I’ve had about 14 bosses in my professional career, and even more if you count the people that were leading various projects I have been assigned to. If you asked me if they had anything in common, I couldn’t identify one thing that was consistent among them all, only traits that made some of them better than others.
I remember some more vividly than others. There were a few that taught me a lot about how not to lead, or least how I would not choose to lead. There were some who knew me so well that they skillfully challenged me to improve and grow and become capable in ways I would not have predicted.
Here’s a brief list of a few of them, and what was unique about that one. See if you can guess which were male, and which were female.
- Leader #1 – I hated traveling with this leader. Could not get on an airplane without commenting on the physical appearance of flight crew members.
- Leader #2 – Consistently gave me work to do that was outside of my job description, but built on my capabilities.
- Leader #3 – Rarely had a morning production meeting that didn’t include at least one threat to someone in the room. “Do you want to be here next week?” Many times I thought, “No, not really”.
- Leader #4 – Gave me room to carry out assignments as I saw fit, testing only to make sure we had the same view of the end result.
Can you guess by looking at this list, which were women and which were men? I doubt it, as gender has nothing to do with these behaviors. At least not generally. I’ve known a few women leaders who use behaviors like #3 in the past, but as one told me “You don’t understand. As a woman, I have to show I can be like that if I want to become a senior leader.”
I could share a list of all 14, and you would not be able to guess, from one behavior, the gender of each leader.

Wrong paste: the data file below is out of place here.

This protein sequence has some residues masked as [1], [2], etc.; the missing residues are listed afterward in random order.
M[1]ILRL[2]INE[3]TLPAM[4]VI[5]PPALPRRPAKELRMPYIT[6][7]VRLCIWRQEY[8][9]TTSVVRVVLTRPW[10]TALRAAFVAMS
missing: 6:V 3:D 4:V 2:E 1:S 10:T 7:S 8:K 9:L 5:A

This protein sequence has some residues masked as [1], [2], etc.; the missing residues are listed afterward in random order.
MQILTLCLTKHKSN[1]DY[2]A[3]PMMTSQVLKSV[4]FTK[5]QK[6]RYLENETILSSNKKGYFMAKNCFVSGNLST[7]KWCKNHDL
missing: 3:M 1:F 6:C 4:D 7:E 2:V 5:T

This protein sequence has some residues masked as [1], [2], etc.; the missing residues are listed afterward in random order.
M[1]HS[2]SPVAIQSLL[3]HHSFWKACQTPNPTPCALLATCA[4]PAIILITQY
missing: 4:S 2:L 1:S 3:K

At the same time, I can draw a general conclusion here. It’s true for me, and I would guess it is true for many of you.
Male leaders that I have had generally believe and act as if you want to be like them. They offer advice, often unsolicited, about how they would have handled a certain situation. They may have even chosen you to be on their team because they saw something in you that reminded them of themselves.
Female leaders, in my experience, have been far more objective about my development. And usually more helpful when it comes to crossroads. They are more networked outside the boundaries of the company, and have encouraged me to do likewise. That was a lot different than encouraging me to be like them, it was providing an alternative to the standard growth path. And one that has, frankly, made a lot of difference for me. As in introvert, I was never one for conferences, panels, and the many networking opportunities that exist out there (though I hate that I missed disruptHR in Atlanta the other night!). Through the encouragement of one of my leaders, I learned to network in ways that were far more comfortable for me.
I have benefited greatly from many warm, wise, and caring team leaders over the years. I am happy to say that their diversity has contributed both to my appreciation of each one (even the a$$holes) and to my career development. I also think I was fortunate in having as many female leaders as I have had. I firmly believe that their life experience, reflected in their leadership, helped me find my way to a place I would not have imagined 20 years ago, and can’t imagine not having found.